Traffic Management Technologies: Putting South Africa on the road to better infrastructure

After much debate and controversy, Gauteng’s Open Road Tolling system has been given the go-ahead by Government.  In March legislation paving the way for putting e-tolling on the Gauteng Freeway Improvement Project into practice was approved in the National Assembly. For Traffic Management Technologies (TMT), the news was cause for celebration as it created an exciting opportunity to help develop an efficient system for South Africa’s busiest state.

The company, headquartered in Century City, Cape Town, specialises in supplying advanced traffic management and enforcement technology solutions and services.

The Gauteng project has been described as essential by Transport Minister Ben Martins, who suggested that the e-tolling system is necessary in order to implement the Gauteng Freeway Improvement Project and to facilitate provision of public transport and other projects in Gauteng.

He also stated that the non-collection of tolls might impact negatively on the ability of the South African National Roads Agency Limited (Sanral) to raise capital for infrastructure development projects.

This was the first project of its type in South Africa and one of the largest in the world. The project covers the design and build of an Open Road Tolling System for the Gauteng Province, and a National Transaction Clearing House and Violations Processing Centre, valued at R1.16 billion. It also includes turnkey operations of the project for five to eight years thereafter.

TMT was launched in 2002 when Douglas Davey (a civil engineer specializing in traffic technology) joined with Johan du Toit (a Traffic Chief) and Neil Louwrens (a State Advocate) to start the business. All three still hold senior positions in TMT today and remain shareholders. Their shares are held through family trusts (Zoey Trust, Gelaman Trust and the DT Transfin Trust) which they control.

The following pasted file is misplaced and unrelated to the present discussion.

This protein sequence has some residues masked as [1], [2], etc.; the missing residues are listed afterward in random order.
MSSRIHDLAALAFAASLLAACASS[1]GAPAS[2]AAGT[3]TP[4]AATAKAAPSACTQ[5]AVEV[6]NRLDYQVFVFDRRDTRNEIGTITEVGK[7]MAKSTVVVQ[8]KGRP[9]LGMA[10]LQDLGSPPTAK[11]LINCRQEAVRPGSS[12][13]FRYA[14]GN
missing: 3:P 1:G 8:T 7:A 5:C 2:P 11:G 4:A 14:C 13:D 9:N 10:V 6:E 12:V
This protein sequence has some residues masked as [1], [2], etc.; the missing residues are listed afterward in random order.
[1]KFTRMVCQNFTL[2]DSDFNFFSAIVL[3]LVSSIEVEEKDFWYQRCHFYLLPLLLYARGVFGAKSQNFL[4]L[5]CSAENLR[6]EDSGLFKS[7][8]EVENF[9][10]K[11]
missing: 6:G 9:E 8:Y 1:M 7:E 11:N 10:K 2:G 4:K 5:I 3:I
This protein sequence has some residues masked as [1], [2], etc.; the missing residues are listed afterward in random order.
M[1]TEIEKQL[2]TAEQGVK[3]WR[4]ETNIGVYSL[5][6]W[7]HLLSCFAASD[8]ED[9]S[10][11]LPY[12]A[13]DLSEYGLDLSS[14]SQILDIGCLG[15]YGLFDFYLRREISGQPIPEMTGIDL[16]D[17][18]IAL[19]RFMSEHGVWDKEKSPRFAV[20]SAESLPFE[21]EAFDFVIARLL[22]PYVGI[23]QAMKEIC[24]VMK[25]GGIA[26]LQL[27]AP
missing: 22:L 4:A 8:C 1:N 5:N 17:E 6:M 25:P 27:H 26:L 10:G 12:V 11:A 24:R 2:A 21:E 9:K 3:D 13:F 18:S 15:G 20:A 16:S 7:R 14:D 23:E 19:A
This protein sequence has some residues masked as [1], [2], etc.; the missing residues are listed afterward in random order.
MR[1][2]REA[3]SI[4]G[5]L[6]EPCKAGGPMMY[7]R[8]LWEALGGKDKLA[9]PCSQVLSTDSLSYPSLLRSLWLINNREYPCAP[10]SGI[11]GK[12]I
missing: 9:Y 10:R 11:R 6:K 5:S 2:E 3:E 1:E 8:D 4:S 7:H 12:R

The company engages in the design, development, manufacture, deployment, maintenance, and operation of transport management solutions in South Africa.

It offers integrated infringement management systems, transportation management SCADA systems, traffic data collection and processing systems, automatic vehicle identification and systems, transport technology facilities management solutions, and overload control solutions.

TMT is also experienced in the installation and maintenance of traffic systems, integrated electronic tariff collection solutions, integrated management systems, bus lane enforcement, traffic monitoring sensors, public transport systems, and accident analysis solutions.

The company is able to provide a number of services for law enforcement, including cameras, management software, data mining software, public transport operating software, and electronic toll collection products.

The company has aligned itself to a range of Wavetronix technology which provides measurements and real-time data on vehicles.

In 2004, just two years after its launch, the company sold a 51 per cent shareholding to Matemeku, which is controlled by Moss Mashishi, a well known businessman based in Johannesburg. The sale to Matemeku was significant, as it improved TMT’s black economic empowerment rating, paving the way for a broader set of business opportunities.